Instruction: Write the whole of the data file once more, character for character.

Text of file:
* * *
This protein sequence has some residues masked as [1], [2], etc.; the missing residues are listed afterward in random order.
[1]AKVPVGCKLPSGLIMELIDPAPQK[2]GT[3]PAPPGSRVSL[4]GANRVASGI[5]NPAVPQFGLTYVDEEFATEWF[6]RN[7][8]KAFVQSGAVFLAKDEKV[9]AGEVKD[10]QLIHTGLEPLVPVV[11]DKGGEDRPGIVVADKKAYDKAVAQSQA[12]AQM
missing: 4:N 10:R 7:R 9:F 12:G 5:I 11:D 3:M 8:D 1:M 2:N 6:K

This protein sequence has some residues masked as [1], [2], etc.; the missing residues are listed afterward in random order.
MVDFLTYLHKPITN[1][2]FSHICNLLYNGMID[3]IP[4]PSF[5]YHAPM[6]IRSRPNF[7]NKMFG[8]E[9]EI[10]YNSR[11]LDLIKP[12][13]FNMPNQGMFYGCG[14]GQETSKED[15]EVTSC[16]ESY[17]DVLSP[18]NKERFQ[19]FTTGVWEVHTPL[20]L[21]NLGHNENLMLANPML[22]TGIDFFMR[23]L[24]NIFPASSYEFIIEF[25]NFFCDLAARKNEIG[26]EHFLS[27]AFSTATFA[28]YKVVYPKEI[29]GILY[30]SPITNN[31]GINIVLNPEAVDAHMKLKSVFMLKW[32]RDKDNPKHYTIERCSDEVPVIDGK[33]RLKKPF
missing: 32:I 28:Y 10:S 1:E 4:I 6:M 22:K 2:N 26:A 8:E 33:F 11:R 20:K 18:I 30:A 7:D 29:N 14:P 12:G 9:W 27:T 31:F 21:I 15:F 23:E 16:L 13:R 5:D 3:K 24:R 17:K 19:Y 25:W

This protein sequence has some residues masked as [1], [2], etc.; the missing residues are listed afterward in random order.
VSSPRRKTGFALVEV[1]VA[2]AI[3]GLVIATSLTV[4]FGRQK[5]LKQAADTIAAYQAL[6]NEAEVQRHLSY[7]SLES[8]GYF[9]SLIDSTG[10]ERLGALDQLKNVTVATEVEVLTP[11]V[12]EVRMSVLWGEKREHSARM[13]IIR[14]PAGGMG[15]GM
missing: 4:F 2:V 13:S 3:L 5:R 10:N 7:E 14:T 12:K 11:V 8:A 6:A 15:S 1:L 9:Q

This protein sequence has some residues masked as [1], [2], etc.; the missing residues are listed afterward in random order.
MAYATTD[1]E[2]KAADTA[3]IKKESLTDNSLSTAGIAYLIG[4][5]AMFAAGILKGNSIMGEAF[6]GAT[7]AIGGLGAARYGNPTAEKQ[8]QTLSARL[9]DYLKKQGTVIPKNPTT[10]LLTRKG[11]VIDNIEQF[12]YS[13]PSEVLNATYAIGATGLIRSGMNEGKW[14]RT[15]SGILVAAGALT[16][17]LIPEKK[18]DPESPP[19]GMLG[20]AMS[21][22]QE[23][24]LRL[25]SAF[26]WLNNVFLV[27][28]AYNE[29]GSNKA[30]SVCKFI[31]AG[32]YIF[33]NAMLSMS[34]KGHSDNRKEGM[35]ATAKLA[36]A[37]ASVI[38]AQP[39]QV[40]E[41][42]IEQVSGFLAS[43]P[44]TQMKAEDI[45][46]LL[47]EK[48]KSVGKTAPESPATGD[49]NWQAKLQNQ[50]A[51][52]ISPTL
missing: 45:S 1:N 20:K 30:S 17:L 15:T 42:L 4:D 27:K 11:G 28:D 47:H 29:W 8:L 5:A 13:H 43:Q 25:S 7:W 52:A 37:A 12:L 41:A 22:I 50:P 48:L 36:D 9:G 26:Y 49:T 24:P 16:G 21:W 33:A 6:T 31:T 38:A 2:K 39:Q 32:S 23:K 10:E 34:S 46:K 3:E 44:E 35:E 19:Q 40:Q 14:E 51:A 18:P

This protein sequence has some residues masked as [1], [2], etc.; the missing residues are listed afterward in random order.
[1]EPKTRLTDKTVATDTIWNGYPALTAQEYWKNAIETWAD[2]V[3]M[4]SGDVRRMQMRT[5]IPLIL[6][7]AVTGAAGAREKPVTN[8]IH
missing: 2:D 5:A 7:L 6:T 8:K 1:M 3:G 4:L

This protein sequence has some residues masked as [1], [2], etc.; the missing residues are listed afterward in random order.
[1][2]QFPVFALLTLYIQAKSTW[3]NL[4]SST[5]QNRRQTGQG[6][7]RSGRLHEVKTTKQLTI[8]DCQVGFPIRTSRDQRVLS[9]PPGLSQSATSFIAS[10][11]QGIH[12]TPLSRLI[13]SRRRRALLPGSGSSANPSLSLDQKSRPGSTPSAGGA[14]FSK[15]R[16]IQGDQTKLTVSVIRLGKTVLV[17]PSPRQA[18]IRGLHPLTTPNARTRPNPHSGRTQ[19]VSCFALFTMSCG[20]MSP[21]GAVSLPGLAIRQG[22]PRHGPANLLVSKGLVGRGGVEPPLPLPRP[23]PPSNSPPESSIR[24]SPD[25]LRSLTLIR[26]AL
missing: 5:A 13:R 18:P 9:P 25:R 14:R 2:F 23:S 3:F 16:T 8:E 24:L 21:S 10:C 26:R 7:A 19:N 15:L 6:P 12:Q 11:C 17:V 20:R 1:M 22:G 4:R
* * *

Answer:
This protein sequence has some residues masked as [1], [2], etc.; the missing residues are listed afterward in random order.
[1]AKVPVGCKLPSGLIMELIDPAPQK[2]GT[3]PAPPGSRVSL[4]GANRVASGI[5]NPAVPQFGLTYVDEEFATEWF[6]RN[7][8]KAFVQSGAVFLAKDEKV[9]AGEVKD[10]QLIHTGLEPLVPVV[11]DKGGEDRPGIVVADKKAYDKAVAQSQA[12]AQM
missing: 4:N 10:R 7:R 9:F 12:G 5:I 11:D 3:M 8:D 1:M 2:N 6:K

This protein sequence has some residues masked as [1], [2], etc.; the missing residues are listed afterward in random order.
MVDFLTYLHKPITN[1][2]FSHICNLLYNGMID[3]IP[4]PSF[5]YHAPM[6]IRSRPNF[7]NKMFG[8]E[9]EI[10]YNSR[11]LDLIKP[12][13]FNMPNQGMFYGCG[14]GQETSKED[15]EVTSC[16]ESY[17]DVLSP[18]NKERFQ[19]FTTGVWEVHTPL[20]L[21]NLGHNENLMLANPML[22]TGIDFFMR[23]L[24]NIFPASSYEFIIEF[25]NFFCDLAARKNEIG[26]EHFLS[27]AFSTATFA[28]YKVVYPKEI[29]GILY[30]SPITNN[31]GINIVLNPEAVDAHMKLKSVFMLKW[32]RDKDNPKHYTIERCSDEVPVIDGK[33]RLKKPF
missing: 32:I 28:Y 10:S 1:E 4:I 6:M 22:K 2:N 26:A 8:E 33:F 11:R 20:K 18:I 30:A 7:D 29:N 14:P 12:G 9:W 27:T 31:F 21:I 15:F 23:E 16:L 13:R 5:D 3:K 24:R 17:K 19:Y 25:W

This protein sequence has some residues masked as [1], [2], etc.; the missing residues are listed afterward in random order.
VSSPRRKTGFALVEV[1]VA[2]AI[3]GLVIATSLTV[4]FGRQK[5]LKQAADTIAAYQAL[6]NEAEVQRHLSY[7]SLES[8]GYF[9]SLIDSTG[10]ERLGALDQLKNVTVATEVEVLTP[11]V[12]EVRMSVLWGEKREHSARM[13]IIR[14]PAGGMG[15]GM
missing: 4:F 2:V 13:S 3:L 5:R 10:N 7:E 14:T 12:K 11:V 8:A 6:A 15:S 1:L 9:Q

This protein sequence has some residues masked as [1], [2], etc.; the missing residues are listed afterward in random order.
MAYATTD[1]E[2]KAADTA[3]IKKESLTDNSLSTAGIAYLIG[4][5]AMFAAGILKGNSIMGEAF[6]GAT[7]AIGGLGAARYGNPTAEKQ[8]QTLSARL[9]DYLKKQGTVIPKNPTT[10]LLTRKG[11]VIDNIEQF[12]YS[13]PSEVLNATYAIGATGLIRSGMNEGKW[14]RT[15]SGILVAAGALT[16][17]LIPEKK[18]DPESPP[19]GMLG[20]AMS[21][22]QE[23][24]LRL[25]SAF[26]WLNNVFLV[27][28]AYNE[29]GSNKA[30]SVCKFI[31]AG[32]YIF[33]NAMLSMS[34]KGHSDNRKEGM[35]ATAKLA[36]A[37]ASVI[38]AQP[39]QV[40]E[41][42]IEQVSGFLAS[43]P[44]TQMKAEDI[45][46]LL[47]EK[48]KSVGKTAPESPATGD[49]NWQAKLQNQ[50]A[51][52]ISPTL
missing: 45:S 1:N 20:K 30:S 17:L 15:T 42:L 4:D 27:K 11:G 28:D 47:H 29:W 8:L 5:A 13:H 43:Q 25:S 7:W 52:A 37:A 12:L 41:A 22:I 50:P 48:L 36:D 9:G 26:Y 49:T 24:P 16:G 21:W 33:A 6:T 31:T 38:A 2:K 39:Q 32:S 23:K 10:E 34:S 46:K 3:E 44:E 35:E 19:Q 40:Q 14:E 51:A 18:P

This protein sequence has some residues masked as [1], [2], etc.; the missing residues are listed afterward in random order.
[1]EPKTRLTDKTVATDTIWNGYPALTAQEYWKNAIETWAD[2]V[3]M[4]SGDVRRMQMRT[5]IPLIL[6][7]AVTGAAGAREKPVTN[8]IH
missing: 2:D 5:A 7:L 6:T 8:K 1:M 3:G 4:L

This protein sequence has some residues masked as [1], [2], etc.; the missing residues are listed afterward in random order.
[1][2]QFPVFALLTLYIQAKSTW[3]NL[4]SST[5]QNRRQTGQG[6][7]RSGRLHEVKTTKQLTI[8]DCQVGFPIRTSRDQRVLS[9]PPGLSQSATSFIAS[10][11]QGIH[12]TPLSRLI[13]SRRRRALLPGSGSSANPSLSLDQKSRPGSTPSAGGA[14]FSK[15]R[16]IQGDQTKLTVSVIRLGKTVLV[17]PSPRQA[18]IRGLHPLTTPNARTRPNPHSGRTQ[19]VSCFALFTMSCG[20]MSP[21]GAVSLPGLAIRQG[22]PRHGPANLLVSKGLVGRGGVEPPLPLPRP[23]PPSNSPPESSIR[24]SPD[25]LRSLTLIR[26]AL
missing: 5:A 13:R 18:P 9:P 25:R 14:R 2:F 23:S 3:F 16:T 8:E 24:L 21:S 10:C 26:R 7:A 19:N 15:L 6:P 12:Q 11:C 17:V 20:R 1:M 22:G 4:R